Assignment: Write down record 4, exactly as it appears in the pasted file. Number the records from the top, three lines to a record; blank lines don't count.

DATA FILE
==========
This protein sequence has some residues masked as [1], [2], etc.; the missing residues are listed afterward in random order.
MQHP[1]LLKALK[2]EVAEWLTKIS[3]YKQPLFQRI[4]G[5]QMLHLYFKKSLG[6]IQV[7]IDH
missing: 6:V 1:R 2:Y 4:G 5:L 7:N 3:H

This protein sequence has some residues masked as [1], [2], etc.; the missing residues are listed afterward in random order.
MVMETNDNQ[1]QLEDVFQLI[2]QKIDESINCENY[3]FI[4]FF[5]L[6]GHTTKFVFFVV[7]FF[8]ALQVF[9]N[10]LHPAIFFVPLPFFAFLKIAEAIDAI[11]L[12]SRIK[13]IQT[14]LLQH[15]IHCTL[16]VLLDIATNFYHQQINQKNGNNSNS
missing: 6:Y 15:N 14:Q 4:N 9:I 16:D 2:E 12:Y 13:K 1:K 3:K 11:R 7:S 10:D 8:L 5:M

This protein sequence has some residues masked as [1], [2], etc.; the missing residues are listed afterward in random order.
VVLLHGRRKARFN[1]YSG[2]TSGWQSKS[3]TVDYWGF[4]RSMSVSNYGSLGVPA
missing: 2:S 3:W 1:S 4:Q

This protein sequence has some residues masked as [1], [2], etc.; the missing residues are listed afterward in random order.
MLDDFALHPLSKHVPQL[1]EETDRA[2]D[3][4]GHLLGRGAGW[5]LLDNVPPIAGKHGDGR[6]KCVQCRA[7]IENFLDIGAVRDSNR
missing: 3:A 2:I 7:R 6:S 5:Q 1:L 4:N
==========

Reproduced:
This protein sequence has some residues masked as [1], [2], etc.; the missing residues are listed afterward in random order.
MLDDFALHPLSKHVPQL[1]EETDRA[2]D[3][4]GHLLGRGAGW[5]LLDNVPPIAGKHGDGR[6]KCVQCRA[7]IENFLDIGAVRDSNR
missing: 3:A 2:I 7:R 6:S 5:Q 1:L 4:N